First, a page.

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Ferguson report resonates in nation

By Associated Press in Seattle | China Daily | Updated: 2015-03-10 07:56

Felix Vargas read the report by the US Department of Justice on Ferguson, Missouri, and thought some of it sounded familiar: A mostly white police department overseeing a mostly minority town; questionable uses of force; officers ill-equipped to deal with mentally ill residents.

They're the same issues his heavily Hispanic community, the agricultural city of Pasco in Washington state, has confronted since the fatal police shooting of an immigrant farmworker last month.

"We know Pasco is only the most recent area where this has happened," said Vargas, chairman of a local Hispanic business group called Consejo Latino. "We have a national problem. We continue to struggle with this issue of policing."

Ferguson has become a symbol of the tensions between minorities and police departments nationwide since Darren Wilson, a white officer, shot and killed Michael Brown, an unarmed black 18-year-old, last year.

The Justice Department cleared Wilson of criminal wrongdoing, but in its report last week, it made numerous allegations against the city's police department that included racial disparities in arrests, bigotry and profit-driven law enforcement, such as using the black community to support the city's budget through fines.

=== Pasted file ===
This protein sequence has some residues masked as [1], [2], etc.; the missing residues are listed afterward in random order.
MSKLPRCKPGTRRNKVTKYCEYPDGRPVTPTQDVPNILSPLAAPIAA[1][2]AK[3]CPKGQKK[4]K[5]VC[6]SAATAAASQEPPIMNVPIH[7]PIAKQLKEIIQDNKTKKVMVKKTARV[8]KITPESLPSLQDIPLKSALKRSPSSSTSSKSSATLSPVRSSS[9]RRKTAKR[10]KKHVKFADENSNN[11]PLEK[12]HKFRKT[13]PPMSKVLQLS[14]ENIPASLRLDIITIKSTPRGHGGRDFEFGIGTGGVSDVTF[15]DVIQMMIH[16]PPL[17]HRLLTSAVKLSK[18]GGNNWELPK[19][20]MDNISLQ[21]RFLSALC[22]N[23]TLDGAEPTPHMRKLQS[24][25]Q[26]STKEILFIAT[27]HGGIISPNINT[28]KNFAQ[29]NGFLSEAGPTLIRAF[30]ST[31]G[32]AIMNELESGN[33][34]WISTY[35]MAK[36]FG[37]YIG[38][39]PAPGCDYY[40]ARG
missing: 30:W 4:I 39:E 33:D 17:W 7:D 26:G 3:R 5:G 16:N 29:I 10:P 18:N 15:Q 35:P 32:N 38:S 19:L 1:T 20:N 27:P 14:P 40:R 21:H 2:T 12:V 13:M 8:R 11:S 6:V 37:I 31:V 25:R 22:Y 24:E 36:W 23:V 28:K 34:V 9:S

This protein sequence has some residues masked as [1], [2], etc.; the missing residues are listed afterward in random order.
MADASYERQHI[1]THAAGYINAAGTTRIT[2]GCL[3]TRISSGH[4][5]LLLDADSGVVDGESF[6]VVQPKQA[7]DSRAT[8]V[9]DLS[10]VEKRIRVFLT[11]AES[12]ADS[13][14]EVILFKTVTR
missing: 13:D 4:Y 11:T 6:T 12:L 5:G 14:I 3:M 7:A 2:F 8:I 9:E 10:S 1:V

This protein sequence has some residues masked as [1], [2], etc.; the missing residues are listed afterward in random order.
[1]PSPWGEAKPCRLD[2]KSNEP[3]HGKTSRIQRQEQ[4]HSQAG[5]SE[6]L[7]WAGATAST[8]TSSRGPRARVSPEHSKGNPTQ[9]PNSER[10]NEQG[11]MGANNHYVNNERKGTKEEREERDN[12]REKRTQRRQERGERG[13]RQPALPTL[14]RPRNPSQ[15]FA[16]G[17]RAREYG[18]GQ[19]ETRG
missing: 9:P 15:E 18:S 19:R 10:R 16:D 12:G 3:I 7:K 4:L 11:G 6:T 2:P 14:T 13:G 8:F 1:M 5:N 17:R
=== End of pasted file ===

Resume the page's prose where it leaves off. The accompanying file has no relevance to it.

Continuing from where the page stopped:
Residents in some communities across the US say they face the same struggles with their police departments and city leadership.

On Saturday, protesters took to the streets in Madison, Wisconsin, after the fatal shooting of an unarmed black 19-year-old by a white police officer, chanting "Black lives matter." Authorities said the police officer fired his weapon after he was assaulted.

"These communities are vulnerable because they don't believe the law is there to protect them," said Kevin Jones, a black 36-year-old Iraq War veteran who lives in Saginaw, Michigan, a once-predominantly white city that's now about half-black. He recalled being pulled over and arrested in 2011 for having his music too loud in the wrong part of town. The noise complaint was dropped when the officer failed to show for his hearing, but Jones said he still had to pay to get his car back.

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